Background: Inflammatory bowel disease (IBD) may be initiated following disruption of the intestinal epithelial barrier. This disruption, in turn, permits luminal antigens unfettered access to the mucosal immune system and leads to an uncontrolled inflammatory response. Glycoalkaloids, which are found in potatoes, disrupt cholesterol-containing membranes such as those of the intestinal epithelium. Glycoalkaloid ingestion through potatoes may play a role in the initiation and/or perpetuation of IBD.
Aim: To determine if commercial and high glycoalkaloids containing fried potato skins aggravate intestinal inflammation using two different animal models of IBD.
Methods: Fried potato skins from commercial potatoes containing low/medium glycoalkaloid levels and high glycoalkaloids potatoes were fed for 20 days to interleukin 10 gene-deficient mice and dextran sodium sulfate-induced colitic mice. Intestinal permeability, mucosal cytokine and myeloperoxidase levels and body weight were determined to assess intestinal injury.
Results: Deep frying potato skins markedly increased glycoalkaloid content. Interleukin 10 gene-deficient mice fed fried commercial potato skins with medium glycoalkaloid content exhibited significantly elevated levels of ileal IFN-γ relative to controls. Mice in the dextran sodium sulfate colitis model that were fed the same strain of potatoes demonstrated significantly elevated levels of pro-inflammatory cytokines IFN-γ, TNF-α, and IL-17 in the colon in addition to an enhanced colonic permeability. Inflammatory response was intensified when the mice were fed potatoes with higher glycoalkaloid contents.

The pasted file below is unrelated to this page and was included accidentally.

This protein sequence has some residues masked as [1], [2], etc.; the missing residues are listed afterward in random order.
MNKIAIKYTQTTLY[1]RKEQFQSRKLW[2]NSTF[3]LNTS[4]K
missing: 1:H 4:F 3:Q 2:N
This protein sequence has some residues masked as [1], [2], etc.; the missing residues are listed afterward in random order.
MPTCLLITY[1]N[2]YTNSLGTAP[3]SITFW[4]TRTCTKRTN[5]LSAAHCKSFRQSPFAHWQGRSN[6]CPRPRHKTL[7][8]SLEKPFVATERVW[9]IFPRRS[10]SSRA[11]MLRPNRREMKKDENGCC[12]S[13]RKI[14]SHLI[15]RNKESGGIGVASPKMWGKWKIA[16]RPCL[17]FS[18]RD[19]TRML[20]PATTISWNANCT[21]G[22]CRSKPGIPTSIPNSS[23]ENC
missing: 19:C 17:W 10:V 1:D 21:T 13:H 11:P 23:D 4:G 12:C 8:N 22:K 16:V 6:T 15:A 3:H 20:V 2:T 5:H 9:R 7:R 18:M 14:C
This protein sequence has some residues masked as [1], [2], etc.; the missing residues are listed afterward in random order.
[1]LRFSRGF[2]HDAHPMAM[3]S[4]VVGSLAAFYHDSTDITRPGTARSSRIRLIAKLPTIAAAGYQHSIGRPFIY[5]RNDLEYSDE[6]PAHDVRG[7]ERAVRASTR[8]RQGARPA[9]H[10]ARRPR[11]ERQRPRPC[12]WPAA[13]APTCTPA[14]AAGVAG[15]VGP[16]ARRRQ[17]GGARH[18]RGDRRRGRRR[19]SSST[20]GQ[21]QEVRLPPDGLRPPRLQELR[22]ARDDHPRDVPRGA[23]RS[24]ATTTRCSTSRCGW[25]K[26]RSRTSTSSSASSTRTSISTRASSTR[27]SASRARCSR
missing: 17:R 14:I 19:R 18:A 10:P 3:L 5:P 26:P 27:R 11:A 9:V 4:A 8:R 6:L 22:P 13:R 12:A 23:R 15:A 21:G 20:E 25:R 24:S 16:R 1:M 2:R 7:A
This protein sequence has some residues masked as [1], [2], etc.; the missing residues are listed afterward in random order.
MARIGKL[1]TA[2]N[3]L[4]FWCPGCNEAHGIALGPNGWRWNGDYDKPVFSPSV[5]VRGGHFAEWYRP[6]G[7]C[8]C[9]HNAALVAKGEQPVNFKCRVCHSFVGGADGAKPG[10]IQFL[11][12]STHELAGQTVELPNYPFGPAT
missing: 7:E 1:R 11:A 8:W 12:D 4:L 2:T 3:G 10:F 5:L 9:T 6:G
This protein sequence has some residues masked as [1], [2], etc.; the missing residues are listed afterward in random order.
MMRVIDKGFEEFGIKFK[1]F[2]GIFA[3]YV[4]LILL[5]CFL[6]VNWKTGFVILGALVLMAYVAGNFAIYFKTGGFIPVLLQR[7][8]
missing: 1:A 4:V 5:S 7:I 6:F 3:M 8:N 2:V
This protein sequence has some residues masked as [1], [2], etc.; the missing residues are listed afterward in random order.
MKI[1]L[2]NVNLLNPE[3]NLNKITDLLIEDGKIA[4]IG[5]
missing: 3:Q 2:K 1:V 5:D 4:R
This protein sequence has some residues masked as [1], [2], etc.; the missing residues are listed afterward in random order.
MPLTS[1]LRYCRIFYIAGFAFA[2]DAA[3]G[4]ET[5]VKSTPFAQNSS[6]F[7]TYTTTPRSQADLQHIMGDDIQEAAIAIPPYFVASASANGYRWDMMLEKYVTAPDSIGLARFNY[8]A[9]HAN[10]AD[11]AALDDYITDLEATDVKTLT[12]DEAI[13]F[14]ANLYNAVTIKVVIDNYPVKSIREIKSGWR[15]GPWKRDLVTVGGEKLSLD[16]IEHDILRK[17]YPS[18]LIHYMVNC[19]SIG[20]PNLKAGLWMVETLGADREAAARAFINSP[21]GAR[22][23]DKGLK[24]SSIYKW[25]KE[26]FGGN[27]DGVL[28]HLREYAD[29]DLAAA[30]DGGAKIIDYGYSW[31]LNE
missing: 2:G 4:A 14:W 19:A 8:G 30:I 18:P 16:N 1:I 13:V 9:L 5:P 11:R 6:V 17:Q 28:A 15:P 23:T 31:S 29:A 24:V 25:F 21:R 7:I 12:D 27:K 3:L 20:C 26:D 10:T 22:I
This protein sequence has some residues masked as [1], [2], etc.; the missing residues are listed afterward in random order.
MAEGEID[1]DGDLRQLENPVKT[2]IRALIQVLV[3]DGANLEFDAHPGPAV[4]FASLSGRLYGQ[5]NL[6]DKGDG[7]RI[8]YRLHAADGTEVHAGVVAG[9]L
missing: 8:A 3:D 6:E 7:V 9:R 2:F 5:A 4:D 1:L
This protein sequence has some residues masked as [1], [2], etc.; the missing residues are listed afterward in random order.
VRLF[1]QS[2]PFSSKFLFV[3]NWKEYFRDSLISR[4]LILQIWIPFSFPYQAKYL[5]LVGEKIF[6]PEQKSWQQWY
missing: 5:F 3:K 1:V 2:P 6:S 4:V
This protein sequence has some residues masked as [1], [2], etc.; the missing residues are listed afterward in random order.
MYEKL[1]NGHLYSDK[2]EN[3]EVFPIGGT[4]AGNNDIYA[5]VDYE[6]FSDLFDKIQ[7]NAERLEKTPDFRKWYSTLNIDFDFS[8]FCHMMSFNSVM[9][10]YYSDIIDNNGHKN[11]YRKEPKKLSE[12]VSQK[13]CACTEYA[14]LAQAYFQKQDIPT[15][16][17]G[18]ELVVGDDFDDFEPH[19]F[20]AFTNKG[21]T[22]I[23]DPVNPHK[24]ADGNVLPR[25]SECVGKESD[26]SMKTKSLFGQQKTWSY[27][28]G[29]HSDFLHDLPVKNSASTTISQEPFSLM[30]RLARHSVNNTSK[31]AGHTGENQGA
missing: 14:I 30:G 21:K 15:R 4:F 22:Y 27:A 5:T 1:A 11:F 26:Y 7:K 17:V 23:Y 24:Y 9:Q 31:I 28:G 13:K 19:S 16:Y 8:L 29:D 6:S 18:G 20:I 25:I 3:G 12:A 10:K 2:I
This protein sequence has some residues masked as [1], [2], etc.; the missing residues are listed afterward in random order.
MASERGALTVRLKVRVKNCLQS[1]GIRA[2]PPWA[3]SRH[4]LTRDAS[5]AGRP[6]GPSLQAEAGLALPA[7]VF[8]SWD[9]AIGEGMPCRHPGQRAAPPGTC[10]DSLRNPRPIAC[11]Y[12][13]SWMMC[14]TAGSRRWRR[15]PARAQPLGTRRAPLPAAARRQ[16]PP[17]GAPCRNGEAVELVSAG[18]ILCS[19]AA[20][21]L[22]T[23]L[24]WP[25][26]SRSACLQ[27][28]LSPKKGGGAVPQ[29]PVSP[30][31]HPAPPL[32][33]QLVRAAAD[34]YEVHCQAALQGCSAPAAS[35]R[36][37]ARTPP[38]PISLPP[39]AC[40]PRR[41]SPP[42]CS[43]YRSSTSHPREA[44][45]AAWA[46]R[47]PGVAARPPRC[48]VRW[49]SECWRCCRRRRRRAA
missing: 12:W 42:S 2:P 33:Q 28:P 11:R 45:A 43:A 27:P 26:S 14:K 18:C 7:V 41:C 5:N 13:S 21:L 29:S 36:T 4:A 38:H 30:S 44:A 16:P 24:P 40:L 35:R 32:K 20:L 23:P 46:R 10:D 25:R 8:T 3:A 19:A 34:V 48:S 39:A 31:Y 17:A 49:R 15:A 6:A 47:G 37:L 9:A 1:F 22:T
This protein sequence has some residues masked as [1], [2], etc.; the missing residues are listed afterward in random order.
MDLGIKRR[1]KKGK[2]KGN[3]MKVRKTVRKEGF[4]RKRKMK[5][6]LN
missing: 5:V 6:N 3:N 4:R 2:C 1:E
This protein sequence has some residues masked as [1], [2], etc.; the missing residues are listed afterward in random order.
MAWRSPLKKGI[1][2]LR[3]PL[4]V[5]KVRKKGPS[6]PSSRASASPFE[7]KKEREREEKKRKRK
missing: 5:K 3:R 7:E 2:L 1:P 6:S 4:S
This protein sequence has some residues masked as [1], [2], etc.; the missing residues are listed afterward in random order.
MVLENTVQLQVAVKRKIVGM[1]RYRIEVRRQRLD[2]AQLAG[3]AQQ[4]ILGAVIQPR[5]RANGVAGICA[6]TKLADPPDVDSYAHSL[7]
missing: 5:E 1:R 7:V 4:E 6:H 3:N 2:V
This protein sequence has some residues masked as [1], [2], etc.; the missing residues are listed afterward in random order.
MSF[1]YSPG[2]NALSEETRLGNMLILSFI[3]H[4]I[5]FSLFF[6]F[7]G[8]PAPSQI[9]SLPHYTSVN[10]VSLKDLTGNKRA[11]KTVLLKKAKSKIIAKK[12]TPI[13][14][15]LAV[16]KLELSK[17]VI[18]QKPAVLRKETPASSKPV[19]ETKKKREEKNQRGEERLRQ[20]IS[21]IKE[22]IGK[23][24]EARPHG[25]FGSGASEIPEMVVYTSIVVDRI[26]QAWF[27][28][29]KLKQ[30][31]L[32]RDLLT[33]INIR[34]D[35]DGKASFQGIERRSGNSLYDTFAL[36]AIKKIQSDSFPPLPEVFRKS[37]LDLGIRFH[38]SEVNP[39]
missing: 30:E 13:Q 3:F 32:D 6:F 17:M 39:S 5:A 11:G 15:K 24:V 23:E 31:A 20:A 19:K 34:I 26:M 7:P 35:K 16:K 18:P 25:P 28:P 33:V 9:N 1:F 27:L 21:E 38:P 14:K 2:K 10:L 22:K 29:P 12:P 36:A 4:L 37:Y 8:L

Conclusions: Our results demonstrate that consumption of potato skins containing glycoalkaloids can significantly aggravate intestinal inflammation in predisposed individuals.